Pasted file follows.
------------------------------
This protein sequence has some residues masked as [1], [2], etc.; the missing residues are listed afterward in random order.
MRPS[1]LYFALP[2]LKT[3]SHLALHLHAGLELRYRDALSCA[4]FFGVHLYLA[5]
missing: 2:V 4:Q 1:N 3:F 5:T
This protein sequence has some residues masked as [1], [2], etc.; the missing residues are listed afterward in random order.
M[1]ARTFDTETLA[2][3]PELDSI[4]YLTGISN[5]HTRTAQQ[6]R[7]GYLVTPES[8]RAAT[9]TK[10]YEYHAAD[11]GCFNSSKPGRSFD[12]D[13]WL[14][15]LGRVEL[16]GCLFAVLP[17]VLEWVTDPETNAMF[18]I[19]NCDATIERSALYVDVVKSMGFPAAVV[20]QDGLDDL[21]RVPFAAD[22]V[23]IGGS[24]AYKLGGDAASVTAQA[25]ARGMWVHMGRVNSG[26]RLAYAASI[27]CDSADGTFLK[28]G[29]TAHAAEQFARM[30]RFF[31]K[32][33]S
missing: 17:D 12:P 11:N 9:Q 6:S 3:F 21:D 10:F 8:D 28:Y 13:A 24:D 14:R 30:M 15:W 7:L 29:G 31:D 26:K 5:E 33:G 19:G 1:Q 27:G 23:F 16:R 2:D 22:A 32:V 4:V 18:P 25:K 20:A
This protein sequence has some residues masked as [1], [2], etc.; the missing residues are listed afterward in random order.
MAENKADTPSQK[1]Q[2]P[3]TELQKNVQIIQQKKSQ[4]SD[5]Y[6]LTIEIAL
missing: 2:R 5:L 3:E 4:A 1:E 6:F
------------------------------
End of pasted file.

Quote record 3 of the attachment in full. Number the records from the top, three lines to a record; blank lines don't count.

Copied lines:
This protein sequence has some residues masked as [1], [2], etc.; the missing residues are listed afterward in random order.
MAENKADTPSQK[1]Q[2]P[3]TELQKNVQIIQQKKSQ[4]SD[5]Y[6]LTIEIAL
missing: 2:R 5:L 3:E 4:A 1:E 6:F